Special operations shooters can expect some major upgrades to small- and not-so-small arms firepower both in the weapons and ammo over the next few years.

Army Col. Joel Babbitt — program executive officer for SOF Warrior and all things individual gear for Special Operations Command — spelled out the evaluation and fielding plan between now and 2025 that looks to seriously upgrade individual shooters on Wednesday during the annual Special Operations Forces Industry Conference.

The PEO has already put out a request for proposals for its Lightweight Medium Machinegun, or LMG-M, and expects to field the .338 Norma Magnum weapon by early fiscal year 2023.

The .338NM round is getting a lot of attention. It’s going to be ammo fielded for all of SOCOM’s forces as a machine gun and sniper round and for the Army in their Advanced Sniper Rifle program, Babbitt said.

The colonel said that shooters are seeing better effects on target from the .338NM than from the .50 caliber. There’s better penetration and accuracy, he said.

“We’re killing, not just suppressing the target,” Babbitt said.

And the weight savings is considerable. A .50 caliber machine gun or the M2, “Ma Deuce” can weigh nearly 90 pounds. The prototypes they’re seeing for the LMG-M are tipping the scales at 22-25lbs, he said.

“What you’re doing is putting .50 caliber effects in an M240B,” Babbitt said, in reference to the current medium 7.62mm machine gun.

The colonel said some of the test shooters are requesting a single shot switch on the machine gun because they’re hitting the target on the first shot.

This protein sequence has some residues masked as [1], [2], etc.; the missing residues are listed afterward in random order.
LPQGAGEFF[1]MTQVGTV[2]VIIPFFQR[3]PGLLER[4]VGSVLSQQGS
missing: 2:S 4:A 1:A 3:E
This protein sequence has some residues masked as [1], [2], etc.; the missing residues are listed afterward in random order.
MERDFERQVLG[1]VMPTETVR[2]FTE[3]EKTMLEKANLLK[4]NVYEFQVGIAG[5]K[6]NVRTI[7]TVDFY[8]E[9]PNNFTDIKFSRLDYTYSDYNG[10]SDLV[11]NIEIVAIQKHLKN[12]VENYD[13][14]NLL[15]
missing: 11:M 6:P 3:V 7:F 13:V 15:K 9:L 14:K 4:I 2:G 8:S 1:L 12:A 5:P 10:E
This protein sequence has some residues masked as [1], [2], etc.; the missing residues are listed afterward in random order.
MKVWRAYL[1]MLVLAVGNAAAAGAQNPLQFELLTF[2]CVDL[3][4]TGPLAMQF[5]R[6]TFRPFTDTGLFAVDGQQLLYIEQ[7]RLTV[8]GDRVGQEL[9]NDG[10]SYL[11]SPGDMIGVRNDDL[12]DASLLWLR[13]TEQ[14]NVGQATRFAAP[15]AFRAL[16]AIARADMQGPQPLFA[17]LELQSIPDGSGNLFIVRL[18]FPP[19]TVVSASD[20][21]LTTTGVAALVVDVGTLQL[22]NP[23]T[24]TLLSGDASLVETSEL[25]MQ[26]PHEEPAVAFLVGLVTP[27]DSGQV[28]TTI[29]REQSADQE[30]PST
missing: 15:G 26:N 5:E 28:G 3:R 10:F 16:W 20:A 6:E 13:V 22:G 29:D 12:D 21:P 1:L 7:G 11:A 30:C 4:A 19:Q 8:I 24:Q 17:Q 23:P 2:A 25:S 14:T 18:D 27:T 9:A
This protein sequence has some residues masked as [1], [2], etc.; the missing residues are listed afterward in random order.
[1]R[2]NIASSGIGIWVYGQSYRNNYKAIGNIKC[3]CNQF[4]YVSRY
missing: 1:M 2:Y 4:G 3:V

And the velocity of the round is doing more damage than the current medium machine gun can manage.

“You cannot only rip up the enemy infantry but you can rip up the Armored Personnel Carrier they rode in on as well,” Babbitt said.

Also on the .50 caliber side, Babbitt said progress with the .50 caliber polymer casing and linkages has considerably improved how they can use that round, especially in their small helicopters, known as “little birds.”

Military Times has previously reported on .50 caliber polymer case development, an effort being led by the Marine Corps.

The new casing uses polymer instead of brass, and nylon instead of metal linkages as well as a polymer ammo case. Those moves have cut the weight by more than 20 pounds. It’s still under evaluation this year but Marine officials recently said they expect it to field to the joint force by early 2022.

That weight savings has a direct impact on the “little birds.” That’s because right now pilots have to choose between running on three-quarters fuel and full ammunition or three-quarters ammunition and full fuel.

But with the polymer option, Babbitt said, those helicopters can go fully fueled and loaded which translates to an extra 30 minutes loiter time on target and more bullets in the bandolier.

Or, as the colonel put it, “So, you get all the bang and all the time.”

Snipers are seeing a bump up in their capabilities. SOCOM expects to procure the 6.5mm Creedmoor round to replace the 7.62mm sniper support rifles they currently have.

That, Babbitt said, puts primary sniper rifle accuracy in the support weapon. The 6.5mm round gives shooters 1.5 times the range of the current 7.62mm, he said.

In 2019, Barrett Firearms Manufacturing won the contract to provide the Advanced Sniper rifle, a main gun, bolt-action weapon that can be configured to fire three different rounds, depending on the mission - .338 NM, .300 NM and 7.62mm.

Todd South has written about crime, courts, government and the military for multiple publications since 2004 and was named a 2014 Pulitzer finalist for a co-written project on witness intimidation. Todd is a Marine veteran of the Iraq War.

In Other News
Load More